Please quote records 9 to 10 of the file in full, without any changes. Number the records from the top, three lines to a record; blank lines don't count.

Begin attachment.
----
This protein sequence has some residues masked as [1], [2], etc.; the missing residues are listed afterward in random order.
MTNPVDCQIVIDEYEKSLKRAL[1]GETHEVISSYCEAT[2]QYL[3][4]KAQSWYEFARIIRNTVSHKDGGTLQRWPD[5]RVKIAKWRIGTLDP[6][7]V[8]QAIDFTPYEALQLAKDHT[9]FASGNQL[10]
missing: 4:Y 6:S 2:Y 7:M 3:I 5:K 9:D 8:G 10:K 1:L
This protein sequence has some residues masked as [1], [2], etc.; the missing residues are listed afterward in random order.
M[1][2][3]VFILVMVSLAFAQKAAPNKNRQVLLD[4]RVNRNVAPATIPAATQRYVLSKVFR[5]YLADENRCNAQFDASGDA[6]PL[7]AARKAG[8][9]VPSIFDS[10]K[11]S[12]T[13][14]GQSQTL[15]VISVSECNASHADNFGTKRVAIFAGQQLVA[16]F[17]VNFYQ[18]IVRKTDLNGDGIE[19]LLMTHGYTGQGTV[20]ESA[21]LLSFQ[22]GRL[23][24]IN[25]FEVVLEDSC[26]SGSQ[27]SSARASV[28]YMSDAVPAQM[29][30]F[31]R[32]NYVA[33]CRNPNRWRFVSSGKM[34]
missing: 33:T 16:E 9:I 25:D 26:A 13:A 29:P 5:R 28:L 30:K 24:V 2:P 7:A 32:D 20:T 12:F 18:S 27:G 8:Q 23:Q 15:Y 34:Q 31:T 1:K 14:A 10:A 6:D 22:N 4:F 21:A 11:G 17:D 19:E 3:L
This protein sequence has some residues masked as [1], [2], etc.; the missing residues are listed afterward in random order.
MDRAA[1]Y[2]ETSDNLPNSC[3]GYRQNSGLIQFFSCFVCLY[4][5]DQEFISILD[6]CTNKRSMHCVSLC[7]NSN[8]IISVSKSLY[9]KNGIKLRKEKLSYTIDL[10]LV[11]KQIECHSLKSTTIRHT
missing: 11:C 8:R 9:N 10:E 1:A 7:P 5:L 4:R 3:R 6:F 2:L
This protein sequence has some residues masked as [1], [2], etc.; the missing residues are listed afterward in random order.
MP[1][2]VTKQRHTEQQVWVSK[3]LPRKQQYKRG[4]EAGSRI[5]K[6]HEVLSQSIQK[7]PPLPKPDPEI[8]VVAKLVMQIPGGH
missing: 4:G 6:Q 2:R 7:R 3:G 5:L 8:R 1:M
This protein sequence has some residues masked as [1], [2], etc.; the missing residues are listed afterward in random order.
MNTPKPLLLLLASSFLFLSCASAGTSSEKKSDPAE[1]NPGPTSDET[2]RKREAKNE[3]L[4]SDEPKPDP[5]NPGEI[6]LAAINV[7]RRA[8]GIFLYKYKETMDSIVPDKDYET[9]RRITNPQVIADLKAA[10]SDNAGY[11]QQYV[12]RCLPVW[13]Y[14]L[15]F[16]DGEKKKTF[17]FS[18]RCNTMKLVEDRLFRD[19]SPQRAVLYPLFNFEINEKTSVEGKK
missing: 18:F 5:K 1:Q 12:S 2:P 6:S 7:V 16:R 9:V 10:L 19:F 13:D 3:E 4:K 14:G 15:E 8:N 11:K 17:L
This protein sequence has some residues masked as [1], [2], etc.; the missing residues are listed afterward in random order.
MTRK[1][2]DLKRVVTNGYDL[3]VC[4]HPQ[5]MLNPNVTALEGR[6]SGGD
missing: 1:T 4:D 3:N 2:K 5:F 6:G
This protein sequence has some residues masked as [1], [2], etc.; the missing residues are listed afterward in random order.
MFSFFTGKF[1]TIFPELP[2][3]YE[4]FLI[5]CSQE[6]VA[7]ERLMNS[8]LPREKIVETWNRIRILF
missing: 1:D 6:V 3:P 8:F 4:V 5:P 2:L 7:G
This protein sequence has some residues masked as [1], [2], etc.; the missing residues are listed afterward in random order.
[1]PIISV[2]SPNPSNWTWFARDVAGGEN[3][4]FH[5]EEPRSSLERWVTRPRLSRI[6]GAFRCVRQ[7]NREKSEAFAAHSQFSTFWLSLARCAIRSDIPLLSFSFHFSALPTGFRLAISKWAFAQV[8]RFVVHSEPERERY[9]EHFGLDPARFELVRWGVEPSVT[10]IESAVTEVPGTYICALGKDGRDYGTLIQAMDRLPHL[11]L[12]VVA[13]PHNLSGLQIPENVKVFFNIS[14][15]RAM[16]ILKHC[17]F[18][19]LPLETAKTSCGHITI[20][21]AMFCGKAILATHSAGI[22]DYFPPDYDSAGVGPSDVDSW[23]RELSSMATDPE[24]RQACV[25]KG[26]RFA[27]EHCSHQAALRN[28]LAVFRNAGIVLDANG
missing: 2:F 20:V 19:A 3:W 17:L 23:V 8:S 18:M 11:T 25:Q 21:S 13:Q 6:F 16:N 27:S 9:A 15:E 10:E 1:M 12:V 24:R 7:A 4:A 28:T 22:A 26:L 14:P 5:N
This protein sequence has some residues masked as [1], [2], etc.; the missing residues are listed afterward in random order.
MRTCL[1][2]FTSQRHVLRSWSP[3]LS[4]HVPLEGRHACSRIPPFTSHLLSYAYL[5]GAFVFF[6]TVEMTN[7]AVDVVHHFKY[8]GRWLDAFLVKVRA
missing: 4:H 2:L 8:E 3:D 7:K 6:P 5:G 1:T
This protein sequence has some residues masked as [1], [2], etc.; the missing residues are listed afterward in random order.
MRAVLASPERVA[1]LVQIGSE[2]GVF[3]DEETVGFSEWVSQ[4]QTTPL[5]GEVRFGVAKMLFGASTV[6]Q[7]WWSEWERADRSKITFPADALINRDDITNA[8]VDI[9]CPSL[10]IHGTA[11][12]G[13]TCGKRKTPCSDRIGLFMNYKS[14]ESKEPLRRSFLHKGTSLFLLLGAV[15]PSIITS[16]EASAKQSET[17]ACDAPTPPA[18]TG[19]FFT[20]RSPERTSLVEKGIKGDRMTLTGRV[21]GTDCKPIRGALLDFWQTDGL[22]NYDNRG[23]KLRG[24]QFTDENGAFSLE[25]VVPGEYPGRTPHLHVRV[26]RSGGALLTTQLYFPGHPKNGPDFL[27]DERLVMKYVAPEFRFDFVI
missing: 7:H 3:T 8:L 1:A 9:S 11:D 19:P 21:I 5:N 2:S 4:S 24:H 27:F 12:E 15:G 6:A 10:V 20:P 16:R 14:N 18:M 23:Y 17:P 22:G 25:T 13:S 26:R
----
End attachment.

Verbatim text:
This protein sequence has some residues masked as [1], [2], etc.; the missing residues are listed afterward in random order.
MRTCL[1][2]FTSQRHVLRSWSP[3]LS[4]HVPLEGRHACSRIPPFTSHLLSYAYL[5]GAFVFF[6]TVEMTN[7]AVDVVHHFKY[8]GRWLDAFLVKVRA
missing: 4:H 2:L 8:E 3:D 7:K 6:P 5:G 1:T
This protein sequence has some residues masked as [1], [2], etc.; the missing residues are listed afterward in random order.
MRAVLASPERVA[1]LVQIGSE[2]GVF[3]DEETVGFSEWVSQ[4]QTTPL[5]GEVRFGVAKMLFGASTV[6]Q[7]WWSEWERADRSKITFPADALINRDDITNA[8]VDI[9]CPSL[10]IHGTA[11][12]G[13]TCGKRKTPCSDRIGLFMNYKS[14]ESKEPLRRSFLHKGTSLFLLLGAV[15]PSIITS[16]EASAKQSET[17]ACDAPTPPA[18]TG[19]FFT[20]RSPERTSLVEKGIKGDRMTLTGRV[21]GTDCKPIRGALLDFWQTDGL[22]NYDNRG[23]KLRG[24]QFTDENGAFSLE[25]VVPGEYPGRTPHLHVRV[26]RSGGALLTTQLYFPGHPKNGPDFL[27]DERLVMKYVAPEFRFDFVI
missing: 7:H 3:T 8:L 1:A 9:S 11:D 19:P 21:I 5:N 2:S 4:S 24:H 27:F 12:E 15:G 6:A 10:V 20:P 16:R 14:N 18:M 23:Y 17:P 22:G 25:T 13:S 26:R